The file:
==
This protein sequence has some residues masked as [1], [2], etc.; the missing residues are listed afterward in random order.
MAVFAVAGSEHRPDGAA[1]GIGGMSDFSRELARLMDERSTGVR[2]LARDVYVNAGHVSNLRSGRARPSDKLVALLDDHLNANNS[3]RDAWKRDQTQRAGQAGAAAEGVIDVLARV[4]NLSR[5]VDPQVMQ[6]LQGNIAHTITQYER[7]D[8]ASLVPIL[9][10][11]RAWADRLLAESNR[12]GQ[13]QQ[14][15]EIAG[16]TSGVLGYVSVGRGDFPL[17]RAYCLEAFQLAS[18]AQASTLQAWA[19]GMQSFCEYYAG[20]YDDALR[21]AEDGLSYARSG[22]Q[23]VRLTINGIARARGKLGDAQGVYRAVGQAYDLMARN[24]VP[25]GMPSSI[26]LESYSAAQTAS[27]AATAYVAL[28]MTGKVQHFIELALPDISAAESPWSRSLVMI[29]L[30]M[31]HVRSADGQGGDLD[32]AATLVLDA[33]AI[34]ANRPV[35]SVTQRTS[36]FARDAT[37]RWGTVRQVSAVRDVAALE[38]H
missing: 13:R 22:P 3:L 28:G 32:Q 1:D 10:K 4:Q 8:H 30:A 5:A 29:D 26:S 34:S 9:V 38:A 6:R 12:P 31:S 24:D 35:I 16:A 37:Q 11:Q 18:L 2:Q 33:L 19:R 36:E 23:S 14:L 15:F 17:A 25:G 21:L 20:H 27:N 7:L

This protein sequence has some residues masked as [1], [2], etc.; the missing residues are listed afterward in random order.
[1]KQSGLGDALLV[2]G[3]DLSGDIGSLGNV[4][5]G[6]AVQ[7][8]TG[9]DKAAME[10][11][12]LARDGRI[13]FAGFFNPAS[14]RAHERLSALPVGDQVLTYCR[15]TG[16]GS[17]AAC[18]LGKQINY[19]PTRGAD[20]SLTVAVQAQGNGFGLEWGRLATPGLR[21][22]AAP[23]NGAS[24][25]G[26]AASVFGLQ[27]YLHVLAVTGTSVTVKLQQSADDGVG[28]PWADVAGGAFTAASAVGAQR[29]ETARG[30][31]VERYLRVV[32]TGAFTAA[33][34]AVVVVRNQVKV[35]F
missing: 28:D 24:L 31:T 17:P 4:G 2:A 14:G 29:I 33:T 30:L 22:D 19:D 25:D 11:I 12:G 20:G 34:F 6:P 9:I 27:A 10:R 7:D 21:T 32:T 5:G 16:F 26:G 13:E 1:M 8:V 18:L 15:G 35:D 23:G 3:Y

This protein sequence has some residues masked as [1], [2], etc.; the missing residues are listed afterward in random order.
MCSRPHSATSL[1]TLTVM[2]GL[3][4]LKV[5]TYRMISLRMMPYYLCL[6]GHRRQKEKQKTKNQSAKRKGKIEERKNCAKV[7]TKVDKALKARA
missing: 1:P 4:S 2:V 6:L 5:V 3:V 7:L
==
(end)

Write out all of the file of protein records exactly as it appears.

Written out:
This protein sequence has some residues masked as [1], [2], etc.; the missing residues are listed afterward in random order.
MAVFAVAGSEHRPDGAA[1]GIGGMSDFSRELARLMDERSTGVR[2]LARDVYVNAGHVSNLRSGRARPSDKLVALLDDHLNANNS[3]RDAWKRDQTQRAGQAGAAAEGVIDVLARV[4]NLSR[5]VDPQVMQ[6]LQGNIAHTITQYER[7]D[8]ASLVPIL[9][10][11]RAWADRLLAESNR[12]GQ[13]QQ[14][15]EIAG[16]TSGVLGYVSVGRGDFPL[17]RAYCLEAFQLAS[18]AQASTLQAWA[19]GMQSFCEYYAG[20]YDDALR[21]AEDGLSYARSG[22]Q[23]VRLTINGIARARGKLGDAQGVYRAVGQAYDLMARN[24]VP[25]GMPSSI[26]LESYSAAQTAS[27]AATAYVAL[28]MTGKVQHFIELALPDISAAESPWSRSLVMI[29]L[30]M[31]HVRSADGQGGDLD[32]AATLVLDA[33]AI[34]ANRPV[35]SVTQRTS[36]FARDAT[37]RWGTVRQVSAVRDVAALE[38]H
missing: 13:R 22:P 3:L 28:G 32:Q 1:D 10:K 4:Q 8:H 30:A 5:A 29:D 26:S 34:S 9:V 38:A 6:R 12:P 31:S 24:D 35:I 16:A 37:Q 11:Q 18:L 2:Q 33:L 19:R 36:E 23:S 14:L 15:F 17:A 25:G 21:L 20:H 27:N 7:L

This protein sequence has some residues masked as [1], [2], etc.; the missing residues are listed afterward in random order.
[1]KQSGLGDALLV[2]G[3]DLSGDIGSLGNV[4][5]G[6]AVQ[7][8]TG[9]DKAAME[10][11][12]LARDGRI[13]FAGFFNPAS[14]RAHERLSALPVGDQVLTYCR[15]TG[16]GS[17]AAC[18]LGKQINY[19]PTRGAD[20]SLTVAVQAQGNGFGLEWGRLATPGLR[21][22]AAP[23]NGAS[24][25]G[26]AASVFGLQ[27]YLHVLAVTGTSVTVKLQQSADDGVG[28]PWADVAGGAFTAASAVGAQR[29]ETARG[30][31]VERYLRVV[32]TGAFTAA[33][34]AVVVVRNQVKV[35]F
missing: 28:D 24:L 31:T 17:P 4:G 2:A 14:G 29:I 33:T 30:L 22:D 19:D 25:D 11:I 12:G 20:G 34:F 6:P 9:I 27:A 10:R 7:D 21:T 32:T 5:G 16:F 26:G 13:E 1:M 8:V 18:L 15:G 35:D 23:G 3:Y

This protein sequence has some residues masked as [1], [2], etc.; the missing residues are listed afterward in random order.
MCSRPHSATSL[1]TLTVM[2]GL[3][4]LKV[5]TYRMISLRMMPYYLCL[6]GHRRQKEKQKTKNQSAKRKGKIEERKNCAKV[7]TKVDKALKARA
missing: 1:P 4:S 2:V 6:L 5:V 3:V 7:L